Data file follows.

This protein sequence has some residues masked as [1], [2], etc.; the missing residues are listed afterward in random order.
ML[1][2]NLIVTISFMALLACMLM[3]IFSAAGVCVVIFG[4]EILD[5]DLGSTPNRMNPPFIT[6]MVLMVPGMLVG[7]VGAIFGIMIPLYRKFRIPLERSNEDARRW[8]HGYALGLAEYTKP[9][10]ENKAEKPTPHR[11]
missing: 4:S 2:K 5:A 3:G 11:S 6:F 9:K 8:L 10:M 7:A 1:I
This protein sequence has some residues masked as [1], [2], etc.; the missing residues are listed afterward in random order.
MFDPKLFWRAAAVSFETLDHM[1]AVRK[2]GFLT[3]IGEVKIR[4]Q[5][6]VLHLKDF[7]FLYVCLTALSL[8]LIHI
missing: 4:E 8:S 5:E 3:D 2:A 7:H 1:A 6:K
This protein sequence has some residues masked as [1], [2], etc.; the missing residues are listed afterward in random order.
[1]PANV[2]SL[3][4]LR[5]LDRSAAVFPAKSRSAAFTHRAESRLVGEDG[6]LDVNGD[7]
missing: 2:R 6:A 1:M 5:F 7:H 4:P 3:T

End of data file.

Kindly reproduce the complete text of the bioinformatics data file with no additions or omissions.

This protein sequence has some residues masked as [1], [2], etc.; the missing residues are listed afterward in random order.
ML[1][2]NLIVTISFMALLACMLM[3]IFSAAGVCVVIFG[4]EILD[5]DLGSTPNRMNPPFIT[6]MVLMVPGMLVG[7]VGAIFGIMIPLYRKFRIPLERSNEDARRW[8]HGYALGLAEYTKP[9][10]ENKAEKPTPHR[11]
missing: 4:S 2:K 5:A 3:G 11:S 6:F 9:K 8:L 10:M 7:A 1:I
This protein sequence has some residues masked as [1], [2], etc.; the missing residues are listed afterward in random order.
MFDPKLFWRAAAVSFETLDHM[1]AVRK[2]GFLT[3]IGEVKIR[4]Q[5][6]VLHLKDF[7]FLYVCLTALSL[8]LIHI
missing: 4:E 8:S 5:E 3:D 2:A 7:H 1:A 6:K
This protein sequence has some residues masked as [1], [2], etc.; the missing residues are listed afterward in random order.
[1]PANV[2]SL[3][4]LR[5]LDRSAAVFPAKSRSAAFTHRAESRLVGEDG[6]LDVNGD[7]
missing: 2:R 6:A 1:M 5:F 7:H 4:P 3:T